NY Federation: Don’t tolerate discrimination

Federation has been involved in calling for the government to help stamp out discrimination against Ethiopian immigrants.

February 9, 2012 01:18
2 minute read.
Protesting against discrimination in Jerusalem

Protesting against discrimination in Jerusalem 390. (photo credit: Baz Ratner/Reuters)


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Despite comments made last week that it is not the role of Diaspora Jewry to intervene in Israel’s internal social affairs, a letter obtained by The Jerusalem Post on Tuesday shows that the New York Federation has been involved in calling for the government to help stamp out discrimination against Ethiopian immigrants.

In a letter to Immigrant Absorption Minister Sofa Landver dated January 18, John Ruskay, executive vice president and CEO of the UJA-Federation of New York, together with two colleagues, wrote that it was the government’s role to make “clear to the Israeli public that no discrimination or exclusion of any oleh due to race, country of origin or any other factor will be tolerated.”

At the start of the letter, which was copied to Prime Minister Binyamin Netanyahu, Jewish Agency chairman Natan Sharansky and Justice Minister Yaakov Neeman, Ruskay highlighted the assistance US Jews have given to Israel over the years, especially in terms of encouraging aliya.

The letter also reminded the minister that “the promise of Israel from its inception has been to welcome all olim and to provide them with the resources to become productive and respected members of the Jewish community in Israel...”

Ruskay’s letter was sent after several incidents of extreme racism against the 115,000-strong Ethiopian community were revealed, and after appeals by young Ethiopian-Israeli activists for Diaspora Jewry to intervene politically on their behalf. Many Ethiopians believe that racism against them is not only widespread in Israeli society, but is also present in government institutions.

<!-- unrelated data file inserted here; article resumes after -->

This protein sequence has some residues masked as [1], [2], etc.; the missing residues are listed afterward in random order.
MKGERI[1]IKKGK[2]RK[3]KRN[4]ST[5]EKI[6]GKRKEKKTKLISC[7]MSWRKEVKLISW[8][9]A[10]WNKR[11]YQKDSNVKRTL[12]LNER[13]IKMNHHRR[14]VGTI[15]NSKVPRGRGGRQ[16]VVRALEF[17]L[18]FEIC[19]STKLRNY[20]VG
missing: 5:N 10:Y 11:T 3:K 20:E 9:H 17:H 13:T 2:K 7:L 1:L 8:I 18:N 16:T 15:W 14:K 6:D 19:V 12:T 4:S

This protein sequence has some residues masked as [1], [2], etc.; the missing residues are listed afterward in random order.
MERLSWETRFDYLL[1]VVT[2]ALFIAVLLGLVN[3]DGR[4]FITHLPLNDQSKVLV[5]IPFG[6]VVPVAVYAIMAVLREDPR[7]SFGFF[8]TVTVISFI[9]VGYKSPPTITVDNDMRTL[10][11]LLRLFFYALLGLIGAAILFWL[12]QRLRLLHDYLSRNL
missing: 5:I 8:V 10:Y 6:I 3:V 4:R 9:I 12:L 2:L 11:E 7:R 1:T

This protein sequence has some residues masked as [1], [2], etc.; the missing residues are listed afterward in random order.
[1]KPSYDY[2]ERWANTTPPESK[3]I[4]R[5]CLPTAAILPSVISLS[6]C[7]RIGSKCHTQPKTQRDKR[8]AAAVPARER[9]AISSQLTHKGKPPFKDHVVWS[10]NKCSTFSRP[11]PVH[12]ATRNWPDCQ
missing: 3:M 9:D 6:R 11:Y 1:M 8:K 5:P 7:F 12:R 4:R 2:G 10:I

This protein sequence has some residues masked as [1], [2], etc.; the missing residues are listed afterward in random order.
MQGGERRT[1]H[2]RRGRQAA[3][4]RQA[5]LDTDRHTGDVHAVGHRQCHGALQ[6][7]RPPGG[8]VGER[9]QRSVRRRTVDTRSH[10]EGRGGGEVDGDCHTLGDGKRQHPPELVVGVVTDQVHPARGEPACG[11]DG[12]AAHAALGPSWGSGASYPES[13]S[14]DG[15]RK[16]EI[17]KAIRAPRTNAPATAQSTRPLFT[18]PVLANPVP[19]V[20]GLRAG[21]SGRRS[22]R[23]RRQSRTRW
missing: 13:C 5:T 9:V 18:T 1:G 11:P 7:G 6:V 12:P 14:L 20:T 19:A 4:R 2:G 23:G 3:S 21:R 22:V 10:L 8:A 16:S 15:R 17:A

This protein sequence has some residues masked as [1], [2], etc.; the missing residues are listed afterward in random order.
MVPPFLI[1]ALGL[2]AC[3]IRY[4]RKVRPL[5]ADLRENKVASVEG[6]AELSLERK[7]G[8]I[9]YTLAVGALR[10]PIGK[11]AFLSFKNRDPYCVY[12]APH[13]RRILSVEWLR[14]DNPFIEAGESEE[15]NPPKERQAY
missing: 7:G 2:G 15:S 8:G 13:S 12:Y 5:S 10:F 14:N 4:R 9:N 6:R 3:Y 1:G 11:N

Last week, in an interview with the Post, Ruskay said emphatically it was not the place of the Diaspora to intervene on a political level in Israel’s internal social problems.

“The relationship between American Jewry and Israel is very delicate. Our role is not to lobby the Israeli government but to create and support initiatives that indicate a commitment to a particular issue,” he said in that interview.

Ruskay pointed out: “The difference may be subtle and nuanced, but we are cautious about getting involved in internal issues such as these, just as we would not want the Israeli government to get involved in the internal issues of the organized Jewish community in America.”

In his letter to Landver, however, Ruskay used strong words to emphasize that members of the Diaspora are looking “for a clear voice from Israel on behalf of the global Jewish community, that all members of the Jewish people are welcome in Israel and will be treated as full and equal members of Israeli society, and no other policy will be seen as acceptable by the Jewish state.”

He reiterated on Wednesday there would be no “public effort” by his federation to put pressure on the government, but he admitted he has been in touch with “all our partners and agencies that we fund on a continual basis to share our thoughts on this issue.”

Ruskay said he met as recently as Tuesday morning with a senior Israeli official based in New York and that “we are in touch all the time.”

“We will let the government know that we are following this issue and we will continue to think about it,” he said, emphasizing that the involvement would remain “subtle” and that there are no plans to take the issue any further.

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